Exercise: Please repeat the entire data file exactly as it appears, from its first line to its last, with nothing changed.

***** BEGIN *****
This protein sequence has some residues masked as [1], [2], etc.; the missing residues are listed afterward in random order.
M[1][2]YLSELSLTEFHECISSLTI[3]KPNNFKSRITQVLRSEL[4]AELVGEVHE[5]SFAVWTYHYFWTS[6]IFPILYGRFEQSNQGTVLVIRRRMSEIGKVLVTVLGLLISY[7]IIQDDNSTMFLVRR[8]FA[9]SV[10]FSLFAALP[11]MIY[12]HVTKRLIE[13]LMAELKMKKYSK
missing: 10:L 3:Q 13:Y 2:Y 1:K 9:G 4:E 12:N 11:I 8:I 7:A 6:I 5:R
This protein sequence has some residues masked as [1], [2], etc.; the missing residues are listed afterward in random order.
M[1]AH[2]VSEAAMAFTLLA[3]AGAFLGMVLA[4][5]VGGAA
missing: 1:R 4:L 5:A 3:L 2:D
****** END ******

This protein sequence has some residues masked as [1], [2], etc.; the missing residues are listed afterward in random order.
M[1][2]YLSELSLTEFHECISSLTI[3]KPNNFKSRITQVLRSEL[4]AELVGEVHE[5]SFAVWTYHYFWTS[6]IFPILYGRFEQSNQGTVLVIRRRMSEIGKVLVTVLGLLISY[7]IIQDDNSTMFLVRR[8]FA[9]SV[10]FSLFAALP[11]MIY[12]HVTKRLIE[13]LMAELKMKKYSK
missing: 10:L 3:Q 13:Y 2:Y 1:K 9:G 4:E 12:N 11:I 8:I 7:A 6:I 5:R
This protein sequence has some residues masked as [1], [2], etc.; the missing residues are listed afterward in random order.
M[1]AH[2]VSEAAMAFTLLA[3]AGAFLGMVLA[4][5]VGGAA
missing: 1:R 4:L 5:A 3:L 2:D